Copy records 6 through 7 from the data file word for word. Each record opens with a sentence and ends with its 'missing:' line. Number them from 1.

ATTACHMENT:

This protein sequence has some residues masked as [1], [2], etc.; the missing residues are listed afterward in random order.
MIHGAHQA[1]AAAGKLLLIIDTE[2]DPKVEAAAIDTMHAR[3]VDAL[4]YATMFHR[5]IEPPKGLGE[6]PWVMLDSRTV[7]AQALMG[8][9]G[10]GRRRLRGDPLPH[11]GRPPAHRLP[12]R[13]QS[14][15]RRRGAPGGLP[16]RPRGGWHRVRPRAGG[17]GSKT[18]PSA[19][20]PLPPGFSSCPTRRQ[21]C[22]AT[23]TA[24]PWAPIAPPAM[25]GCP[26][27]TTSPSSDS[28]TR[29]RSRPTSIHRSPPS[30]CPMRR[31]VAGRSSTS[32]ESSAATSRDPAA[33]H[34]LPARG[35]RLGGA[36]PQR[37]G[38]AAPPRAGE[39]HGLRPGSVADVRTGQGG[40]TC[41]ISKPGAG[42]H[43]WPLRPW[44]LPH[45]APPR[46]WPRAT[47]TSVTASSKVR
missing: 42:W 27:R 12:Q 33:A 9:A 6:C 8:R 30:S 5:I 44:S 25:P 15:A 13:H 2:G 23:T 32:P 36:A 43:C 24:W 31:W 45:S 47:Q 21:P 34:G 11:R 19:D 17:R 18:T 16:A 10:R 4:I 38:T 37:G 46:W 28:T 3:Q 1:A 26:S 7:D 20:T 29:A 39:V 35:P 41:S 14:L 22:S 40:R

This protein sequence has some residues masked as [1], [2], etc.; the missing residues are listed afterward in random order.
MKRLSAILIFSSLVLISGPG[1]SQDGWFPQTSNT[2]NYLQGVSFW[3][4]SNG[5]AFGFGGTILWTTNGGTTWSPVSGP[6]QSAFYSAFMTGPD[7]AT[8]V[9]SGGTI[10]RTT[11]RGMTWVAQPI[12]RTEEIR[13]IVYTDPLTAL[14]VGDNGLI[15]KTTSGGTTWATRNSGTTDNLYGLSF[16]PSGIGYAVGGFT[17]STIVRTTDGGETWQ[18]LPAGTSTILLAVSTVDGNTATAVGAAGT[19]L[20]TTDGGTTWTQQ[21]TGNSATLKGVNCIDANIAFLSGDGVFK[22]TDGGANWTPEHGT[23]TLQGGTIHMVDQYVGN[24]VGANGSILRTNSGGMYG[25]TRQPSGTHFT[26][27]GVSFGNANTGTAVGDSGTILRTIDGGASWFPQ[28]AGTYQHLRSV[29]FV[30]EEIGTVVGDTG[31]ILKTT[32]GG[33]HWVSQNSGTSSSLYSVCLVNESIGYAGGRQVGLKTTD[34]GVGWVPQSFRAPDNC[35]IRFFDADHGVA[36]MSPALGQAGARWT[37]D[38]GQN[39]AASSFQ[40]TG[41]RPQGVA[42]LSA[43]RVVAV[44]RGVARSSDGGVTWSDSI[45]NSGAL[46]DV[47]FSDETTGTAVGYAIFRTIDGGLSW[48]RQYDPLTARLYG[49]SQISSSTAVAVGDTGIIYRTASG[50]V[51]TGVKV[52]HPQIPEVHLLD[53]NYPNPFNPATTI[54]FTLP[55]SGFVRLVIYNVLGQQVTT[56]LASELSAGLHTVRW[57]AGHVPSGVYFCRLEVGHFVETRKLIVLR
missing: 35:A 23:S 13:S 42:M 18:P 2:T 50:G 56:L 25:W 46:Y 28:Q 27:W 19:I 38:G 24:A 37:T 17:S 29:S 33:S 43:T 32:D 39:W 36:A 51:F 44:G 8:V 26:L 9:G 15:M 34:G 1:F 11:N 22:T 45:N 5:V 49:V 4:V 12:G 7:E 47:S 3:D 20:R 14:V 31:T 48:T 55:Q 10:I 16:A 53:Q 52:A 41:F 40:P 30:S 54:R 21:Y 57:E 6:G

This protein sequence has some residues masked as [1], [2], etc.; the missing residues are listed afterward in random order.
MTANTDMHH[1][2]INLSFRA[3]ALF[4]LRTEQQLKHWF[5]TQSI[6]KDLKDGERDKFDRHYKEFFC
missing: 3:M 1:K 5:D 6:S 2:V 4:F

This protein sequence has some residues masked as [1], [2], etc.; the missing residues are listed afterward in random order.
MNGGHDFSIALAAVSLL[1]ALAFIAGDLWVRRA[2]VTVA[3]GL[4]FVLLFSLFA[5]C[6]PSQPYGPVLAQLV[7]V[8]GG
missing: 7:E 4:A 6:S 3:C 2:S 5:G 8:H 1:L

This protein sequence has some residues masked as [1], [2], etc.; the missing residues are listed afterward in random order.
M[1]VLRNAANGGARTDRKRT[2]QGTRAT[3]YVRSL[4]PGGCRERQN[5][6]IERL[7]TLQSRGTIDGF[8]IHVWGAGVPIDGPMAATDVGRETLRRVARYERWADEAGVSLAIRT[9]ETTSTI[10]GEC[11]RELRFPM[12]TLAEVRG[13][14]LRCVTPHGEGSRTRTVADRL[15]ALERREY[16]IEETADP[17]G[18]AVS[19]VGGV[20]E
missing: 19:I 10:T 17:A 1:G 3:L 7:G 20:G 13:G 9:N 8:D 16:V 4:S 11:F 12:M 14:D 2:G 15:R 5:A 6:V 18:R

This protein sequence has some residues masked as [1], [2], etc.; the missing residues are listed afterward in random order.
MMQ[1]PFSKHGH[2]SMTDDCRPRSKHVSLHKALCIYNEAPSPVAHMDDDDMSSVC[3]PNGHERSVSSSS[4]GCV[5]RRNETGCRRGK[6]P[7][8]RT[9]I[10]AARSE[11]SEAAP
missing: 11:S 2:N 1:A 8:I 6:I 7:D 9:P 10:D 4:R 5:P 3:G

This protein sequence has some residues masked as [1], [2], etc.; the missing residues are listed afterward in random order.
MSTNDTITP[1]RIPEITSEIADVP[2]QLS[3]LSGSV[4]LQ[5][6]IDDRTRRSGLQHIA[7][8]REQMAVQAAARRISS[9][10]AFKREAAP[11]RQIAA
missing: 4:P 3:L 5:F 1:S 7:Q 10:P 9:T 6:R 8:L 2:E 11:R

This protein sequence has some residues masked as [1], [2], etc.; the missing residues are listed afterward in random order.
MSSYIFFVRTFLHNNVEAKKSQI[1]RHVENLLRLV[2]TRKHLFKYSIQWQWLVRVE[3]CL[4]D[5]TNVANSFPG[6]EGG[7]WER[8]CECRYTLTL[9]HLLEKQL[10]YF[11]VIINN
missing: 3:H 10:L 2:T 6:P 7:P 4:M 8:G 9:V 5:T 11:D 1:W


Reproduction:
This protein sequence has some residues masked as [1], [2], etc.; the missing residues are listed afterward in random order.
MMQ[1]PFSKHGH[2]SMTDDCRPRSKHVSLHKALCIYNEAPSPVAHMDDDDMSSVC[3]PNGHERSVSSSS[4]GCV[5]RRNETGCRRGK[6]P[7][8]RT[9]I[10]AARSE[11]SEAAP
missing: 11:S 2:N 1:A 8:I 6:I 7:D 9:P 10:D 4:R 5:P 3:G

This protein sequence has some residues masked as [1], [2], etc.; the missing residues are listed afterward in random order.
MSTNDTITP[1]RIPEITSEIADVP[2]QLS[3]LSGSV[4]LQ[5][6]IDDRTRRSGLQHIA[7][8]REQMAVQAAARRISS[9][10]AFKREAAP[11]RQIAA
missing: 4:P 3:L 5:F 1:S 7:Q 10:P 9:T 6:R 8:L 2:E 11:R